that the SuSE server $ offerings would be better in that regard. I
    remember working on a RH system that came bundled with a HP server some
    years ago. Their server setup interface was quite good. I also worked on
    a SCO Unix server some time back that although having a nice GUI
    configuration screen, popped up a text editor to change the config files
    in! The only think you didnt have to do is search for that file.

    Keep in mind also that any serious setup of Windows server systems also
    requires operating knowledge and often has stuff written at the command
    line and/or in cmd and script files. You could argue that regedit has
    the same/similar complexity to playing with conf files in a Linux /etc
    directory.

    I hope your boss is seeing this as a positive move! I assume some
    thinking is going on to move a corporate MIS to a Linux server base?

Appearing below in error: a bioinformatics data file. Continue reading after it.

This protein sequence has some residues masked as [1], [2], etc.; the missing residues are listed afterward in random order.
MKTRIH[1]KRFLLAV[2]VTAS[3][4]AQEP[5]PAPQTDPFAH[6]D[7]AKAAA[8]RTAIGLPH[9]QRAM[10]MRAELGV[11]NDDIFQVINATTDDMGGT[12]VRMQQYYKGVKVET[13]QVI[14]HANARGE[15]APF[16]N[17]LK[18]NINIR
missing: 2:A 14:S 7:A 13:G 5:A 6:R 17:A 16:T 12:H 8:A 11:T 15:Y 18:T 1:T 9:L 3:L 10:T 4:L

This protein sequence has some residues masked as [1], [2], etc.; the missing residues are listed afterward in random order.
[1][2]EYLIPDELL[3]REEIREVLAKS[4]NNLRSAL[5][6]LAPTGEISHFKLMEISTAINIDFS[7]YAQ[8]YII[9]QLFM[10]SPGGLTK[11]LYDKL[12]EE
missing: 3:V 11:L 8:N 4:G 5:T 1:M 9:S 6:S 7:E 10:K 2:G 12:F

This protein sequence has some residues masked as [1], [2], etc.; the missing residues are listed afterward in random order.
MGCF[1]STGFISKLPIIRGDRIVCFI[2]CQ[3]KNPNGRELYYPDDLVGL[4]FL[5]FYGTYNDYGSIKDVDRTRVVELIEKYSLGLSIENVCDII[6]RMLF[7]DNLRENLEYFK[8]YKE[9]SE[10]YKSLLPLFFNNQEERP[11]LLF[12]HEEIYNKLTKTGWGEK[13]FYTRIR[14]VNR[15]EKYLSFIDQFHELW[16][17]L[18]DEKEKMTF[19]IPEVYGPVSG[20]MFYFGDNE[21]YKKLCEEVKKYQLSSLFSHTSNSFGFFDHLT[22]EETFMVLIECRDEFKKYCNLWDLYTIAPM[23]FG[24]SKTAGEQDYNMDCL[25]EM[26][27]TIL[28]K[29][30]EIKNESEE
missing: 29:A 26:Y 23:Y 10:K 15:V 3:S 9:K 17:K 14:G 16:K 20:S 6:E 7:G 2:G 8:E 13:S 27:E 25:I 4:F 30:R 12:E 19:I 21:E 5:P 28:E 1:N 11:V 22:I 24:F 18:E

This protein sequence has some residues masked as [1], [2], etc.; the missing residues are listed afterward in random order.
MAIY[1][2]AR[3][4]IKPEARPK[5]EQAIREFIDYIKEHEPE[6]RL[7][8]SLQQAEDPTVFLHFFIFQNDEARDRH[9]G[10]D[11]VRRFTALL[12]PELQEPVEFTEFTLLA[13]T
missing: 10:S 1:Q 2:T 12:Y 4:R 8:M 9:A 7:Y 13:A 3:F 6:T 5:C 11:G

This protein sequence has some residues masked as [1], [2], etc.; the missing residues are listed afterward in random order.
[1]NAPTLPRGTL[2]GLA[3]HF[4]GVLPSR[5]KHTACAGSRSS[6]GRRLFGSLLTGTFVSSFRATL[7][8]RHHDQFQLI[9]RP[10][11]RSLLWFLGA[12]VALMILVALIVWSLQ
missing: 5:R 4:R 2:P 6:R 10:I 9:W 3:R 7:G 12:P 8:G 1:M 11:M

Cheers Bob

    KuroNeko wrote:

    > That I am learning. Not to the entire pelasure of my boss, who is a bit
    > disappointed in the much touted Linux.
    >
    > Thanks for all your help!
    >
    > Neko


  7. Re: SWAT killed my share, access impossible

    SWAT has been around for several years now. There is no requirement
    for SWAT to be able to handle several versions of Samba because SWAT
    is released *with* Samba so your SWAT level will always match your
    Samba level.

    Having said that, SWAT manipulates smb.conf and this is a fairly
    static target. New parameters come along (mostly with sensible